I happen to adore this week’s Word of the Week. I’ve been taller than average since my eight-week, well-baby checkup. I’ve been asked how the weather is up there, to put things up or take things down from high shelves, and I wore flats when I married.
But from whence did this week’s slang arise?
Well … it’s a sobriquet that has no definitive origin, but plenty of definitive documentation. It first appeared in a play, but it’s unclear whether the term was the creation of the writer, or an allusion to a real person. So unlike other words I’ve chosen, this slang term has always been slang. It’s merely been moved from the realm of the written into the physical.
Long Meg (noun)
A very tall Woman [sic]. Also a jeering name for a very tall woman: from one famous in story, called Long Meg of Westminster.
The Admiral’s players (actors Alleyn, Jones, and Singer, supported by Lord Admiral, Charles Howard) premiered “Long Meg of Westminster” on 14 February 1595. Performances spanned the spring and fall seasons and, according to Henslowe’s thorough record-keeping, we know the returned receipts avereaged more than 34s. “Long Meg” returned to the stage sporadically over the next several years before fading into obscurity.
The next incarnation of Long Meg turned narrative: The Life of Long Meg of Westminster (1635) is the oldest extant copy of literary Long Meg. The book features eighteen adventures of Meg, “a woman … of late memory, and well beloued, spoken on of all, and knowne of many. This tome is valuable in itself for the fantastic subtitle alone:
“The life of Long Meg of Westminster: containing the mad merry pranks she played in her life time, not onely in performing sundry quarrels with divers ruffians about London, but also how valiantly she behaued her selfe in the warres of Bolloingne”
Our next visit from Meg sounds thorough: The Whole Life and Death of Long Meg of Westminster (1750). Ironically enough, while this edition brings terrific illustrations, there are actually fewer “mad merry pranks.”
This incarnation does include the stories from the original stage play, but omits five of her adventures.
So we have Long Meg of the written world, but what of the physical?
According to 17th Century English historian Thomas Fuller, the term “Long Meg” is applicable to anything “of hop-pole height, wanting breadth proportionable thereunto.”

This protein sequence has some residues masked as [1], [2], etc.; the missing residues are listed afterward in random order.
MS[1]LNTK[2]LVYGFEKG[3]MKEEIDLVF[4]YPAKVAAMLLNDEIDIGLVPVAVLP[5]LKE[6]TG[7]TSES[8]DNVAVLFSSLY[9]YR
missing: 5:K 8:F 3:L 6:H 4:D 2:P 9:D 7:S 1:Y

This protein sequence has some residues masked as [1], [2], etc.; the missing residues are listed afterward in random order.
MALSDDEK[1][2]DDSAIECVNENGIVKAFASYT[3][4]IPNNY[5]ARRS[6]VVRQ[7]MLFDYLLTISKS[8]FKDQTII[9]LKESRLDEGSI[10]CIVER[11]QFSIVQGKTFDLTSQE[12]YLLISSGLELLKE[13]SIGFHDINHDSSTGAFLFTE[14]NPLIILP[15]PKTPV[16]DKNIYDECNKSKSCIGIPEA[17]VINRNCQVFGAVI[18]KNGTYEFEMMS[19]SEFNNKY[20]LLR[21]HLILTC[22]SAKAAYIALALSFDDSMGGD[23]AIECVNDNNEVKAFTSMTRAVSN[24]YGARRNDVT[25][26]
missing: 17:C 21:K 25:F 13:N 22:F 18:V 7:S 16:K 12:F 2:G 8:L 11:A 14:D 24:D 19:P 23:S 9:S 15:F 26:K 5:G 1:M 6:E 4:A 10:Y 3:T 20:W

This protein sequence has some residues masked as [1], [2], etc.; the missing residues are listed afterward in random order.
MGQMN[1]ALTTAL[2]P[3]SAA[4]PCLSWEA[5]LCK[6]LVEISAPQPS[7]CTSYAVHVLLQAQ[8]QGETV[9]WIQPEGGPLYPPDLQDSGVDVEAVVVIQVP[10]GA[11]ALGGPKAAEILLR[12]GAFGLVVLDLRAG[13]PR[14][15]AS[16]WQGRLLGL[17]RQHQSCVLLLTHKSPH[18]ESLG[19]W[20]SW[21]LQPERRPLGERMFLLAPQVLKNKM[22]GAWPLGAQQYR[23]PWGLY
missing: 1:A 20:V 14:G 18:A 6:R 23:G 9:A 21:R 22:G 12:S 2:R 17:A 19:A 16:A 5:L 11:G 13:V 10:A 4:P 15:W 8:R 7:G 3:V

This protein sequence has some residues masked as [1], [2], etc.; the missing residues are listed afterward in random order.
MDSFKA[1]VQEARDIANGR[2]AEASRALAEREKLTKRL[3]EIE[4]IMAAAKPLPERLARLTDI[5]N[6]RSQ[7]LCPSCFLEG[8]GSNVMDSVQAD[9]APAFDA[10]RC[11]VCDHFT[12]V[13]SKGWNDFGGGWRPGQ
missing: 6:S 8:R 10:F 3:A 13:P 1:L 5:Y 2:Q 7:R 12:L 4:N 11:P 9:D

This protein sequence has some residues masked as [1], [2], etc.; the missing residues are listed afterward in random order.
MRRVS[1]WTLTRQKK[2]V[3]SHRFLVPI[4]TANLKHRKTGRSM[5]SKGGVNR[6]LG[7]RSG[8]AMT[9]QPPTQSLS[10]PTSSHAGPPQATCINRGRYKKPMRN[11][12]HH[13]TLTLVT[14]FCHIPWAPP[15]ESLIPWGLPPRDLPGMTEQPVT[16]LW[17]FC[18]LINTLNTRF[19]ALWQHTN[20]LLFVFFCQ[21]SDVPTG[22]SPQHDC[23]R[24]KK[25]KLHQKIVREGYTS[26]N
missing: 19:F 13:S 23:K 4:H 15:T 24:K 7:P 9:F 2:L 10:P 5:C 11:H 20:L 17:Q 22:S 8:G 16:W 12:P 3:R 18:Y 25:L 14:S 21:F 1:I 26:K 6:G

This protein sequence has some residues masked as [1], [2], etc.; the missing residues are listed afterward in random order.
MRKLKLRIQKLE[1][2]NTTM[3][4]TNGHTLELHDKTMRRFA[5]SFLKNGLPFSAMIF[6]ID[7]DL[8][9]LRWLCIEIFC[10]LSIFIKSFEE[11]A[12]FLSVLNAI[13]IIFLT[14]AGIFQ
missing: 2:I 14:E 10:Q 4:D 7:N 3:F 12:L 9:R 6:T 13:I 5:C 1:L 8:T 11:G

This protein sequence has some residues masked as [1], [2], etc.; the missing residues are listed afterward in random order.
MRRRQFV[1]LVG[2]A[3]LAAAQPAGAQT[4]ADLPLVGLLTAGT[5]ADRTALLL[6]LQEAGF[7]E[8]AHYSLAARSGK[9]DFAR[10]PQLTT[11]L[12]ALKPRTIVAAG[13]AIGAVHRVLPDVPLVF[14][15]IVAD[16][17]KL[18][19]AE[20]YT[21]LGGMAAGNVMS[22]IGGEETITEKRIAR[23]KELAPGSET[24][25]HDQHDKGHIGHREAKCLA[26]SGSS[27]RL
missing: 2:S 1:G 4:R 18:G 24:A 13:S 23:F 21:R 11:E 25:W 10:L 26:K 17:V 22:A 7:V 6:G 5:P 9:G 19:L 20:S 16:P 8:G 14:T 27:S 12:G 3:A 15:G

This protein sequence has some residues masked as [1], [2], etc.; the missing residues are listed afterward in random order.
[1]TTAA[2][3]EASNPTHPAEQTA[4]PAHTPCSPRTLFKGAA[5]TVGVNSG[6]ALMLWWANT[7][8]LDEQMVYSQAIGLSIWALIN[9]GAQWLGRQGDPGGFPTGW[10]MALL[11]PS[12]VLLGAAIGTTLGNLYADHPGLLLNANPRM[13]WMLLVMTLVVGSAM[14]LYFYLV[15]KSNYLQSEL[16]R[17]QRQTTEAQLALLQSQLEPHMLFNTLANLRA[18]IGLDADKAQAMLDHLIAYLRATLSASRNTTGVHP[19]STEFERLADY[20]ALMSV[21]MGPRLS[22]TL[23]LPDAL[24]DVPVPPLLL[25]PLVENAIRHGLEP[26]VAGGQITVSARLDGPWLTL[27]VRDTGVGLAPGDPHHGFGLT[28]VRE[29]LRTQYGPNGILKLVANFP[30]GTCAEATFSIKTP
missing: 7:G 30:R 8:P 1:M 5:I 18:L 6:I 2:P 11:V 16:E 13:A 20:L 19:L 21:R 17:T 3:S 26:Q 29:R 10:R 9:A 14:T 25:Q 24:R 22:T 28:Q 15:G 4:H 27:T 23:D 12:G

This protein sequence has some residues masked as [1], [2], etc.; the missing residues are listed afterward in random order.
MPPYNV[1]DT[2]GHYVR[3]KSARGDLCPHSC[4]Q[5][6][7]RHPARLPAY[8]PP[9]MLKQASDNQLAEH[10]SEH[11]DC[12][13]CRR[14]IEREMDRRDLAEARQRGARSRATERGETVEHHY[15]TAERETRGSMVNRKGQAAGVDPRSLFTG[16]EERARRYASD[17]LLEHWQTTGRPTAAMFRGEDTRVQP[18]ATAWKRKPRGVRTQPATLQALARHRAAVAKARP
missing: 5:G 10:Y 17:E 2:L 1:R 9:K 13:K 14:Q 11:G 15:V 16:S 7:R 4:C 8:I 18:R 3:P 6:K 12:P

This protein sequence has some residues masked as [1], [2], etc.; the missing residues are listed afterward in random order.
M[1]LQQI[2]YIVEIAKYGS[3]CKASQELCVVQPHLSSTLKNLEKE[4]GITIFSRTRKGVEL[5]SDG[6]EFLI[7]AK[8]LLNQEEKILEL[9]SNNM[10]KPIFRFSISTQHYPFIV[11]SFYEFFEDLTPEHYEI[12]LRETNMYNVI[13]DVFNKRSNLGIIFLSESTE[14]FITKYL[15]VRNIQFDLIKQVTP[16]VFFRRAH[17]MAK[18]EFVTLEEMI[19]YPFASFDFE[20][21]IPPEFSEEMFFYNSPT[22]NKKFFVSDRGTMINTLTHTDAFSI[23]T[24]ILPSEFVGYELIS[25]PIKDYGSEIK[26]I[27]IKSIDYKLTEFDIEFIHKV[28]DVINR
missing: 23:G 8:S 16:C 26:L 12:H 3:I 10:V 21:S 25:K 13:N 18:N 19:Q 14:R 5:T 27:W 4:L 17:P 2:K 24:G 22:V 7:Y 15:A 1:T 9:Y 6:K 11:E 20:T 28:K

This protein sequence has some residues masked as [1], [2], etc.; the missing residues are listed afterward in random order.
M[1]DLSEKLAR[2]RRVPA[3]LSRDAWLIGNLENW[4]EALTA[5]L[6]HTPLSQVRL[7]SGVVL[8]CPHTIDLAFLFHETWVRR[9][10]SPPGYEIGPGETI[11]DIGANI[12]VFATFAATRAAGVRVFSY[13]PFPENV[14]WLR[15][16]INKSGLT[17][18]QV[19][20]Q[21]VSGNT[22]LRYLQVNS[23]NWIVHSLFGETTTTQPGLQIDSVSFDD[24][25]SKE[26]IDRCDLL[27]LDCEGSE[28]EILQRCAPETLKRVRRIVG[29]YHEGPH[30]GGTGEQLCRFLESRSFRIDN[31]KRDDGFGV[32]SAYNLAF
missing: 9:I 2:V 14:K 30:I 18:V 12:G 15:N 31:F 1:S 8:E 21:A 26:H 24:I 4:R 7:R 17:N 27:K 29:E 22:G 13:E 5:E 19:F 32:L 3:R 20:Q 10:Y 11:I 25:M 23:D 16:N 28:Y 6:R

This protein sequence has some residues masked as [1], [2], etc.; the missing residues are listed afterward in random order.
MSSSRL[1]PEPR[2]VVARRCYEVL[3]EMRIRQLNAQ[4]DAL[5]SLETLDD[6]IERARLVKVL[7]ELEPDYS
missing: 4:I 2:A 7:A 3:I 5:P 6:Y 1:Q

The large, blue-black marble over the grave of Gervase de Blois is known as the “Long Meg of Westminster Abbey.” According to the site’s searchable database, Gervase de Blois was the natural (i.e., illegitimate) son of King Stephen, and served as abbot of Westminster from about 1137 until he was deposed in 1157. He has no effigy, so I could not find this allegedly tall drink of marble.
The Mons Meg of Scotland, that mightiest of medieval bombard cannons, sits proudly outside St. Mary’s Chapel at Edinburgh Castle. “Mons” from the city in Belgium where it was forged; “Meg” from the vertically blessed Long Meg. This siege cannon dates from 1449, when Phillip III, Duke of Burgandy, ordered its manufacture. It has fantastic associated folklore:
When James the Second arrived with an army at Carlingwark, to besiege the Castle of Threave, the McLellans presented him with the piece of ordnance now called ‘Mons Meg.’ The first discharge of this great gun is said to have consisted of a peck of powder and a granite ball nearly as heavy as a Galloway cow. This ball is believed, in its course through the Castle of Threave, to have carried away the hand of Margaret de Douglas, commonly called the Fair Maid of Galloway, as she sat at table with her lord, and was in the act of raising the wine-cup to her lips. Old people still maintain that the vengeance of God was thereby evidently manifested, in destroying the hand which had been given in wedlock to two brothers, and that even while the lawful spouse of the first was alive. (from The True Story of the Mons Meg; link below)
In The Dictionary of Phrase and Fable, the September 1769 Edinburgh Antiquarian Magazine writes of “Peter Branan, aged 104, who was six feet six inches high, and was commonly called Long Meg of Westminster.” Now that’s and insult!
Finally, in Penrith, Cumbria, we find a circle of 67-77 stones (depending on what year you count them), some up to six feet in height. Off to the southern side, by itself, is a single stone some seventeen feet tall. For the purposes of this post, I won’t speculate on origin, purpose, or potential alien involvement. I’ll simply mention the arrangement has been dubbed Long Meg and Her Daughters.
Stand tall, Long Megs! (Pun intended)
- Slang definition taken from Pascal Bonefant’s 18th Century and Regency Thieves’ Cant.
- Find all the historical documentation for the play, Long Meg of Westminster at Lost Plays Database.
- Read “The life of Long Meg of Westminster: containing the mad merry pranks she played in her life time, not onely in performing sundry quarrels with divers ruffians about London, but also how valiantly she behaued her selfe in the warres of Bolloingne” from 1635 at archive.org.
- Check out The History of the Worthies of England (in three volumes!) by Thomas Fuller.
- Learn more about the Mons Meg from entertaining tidbits related in The True Story of the Mons Meg.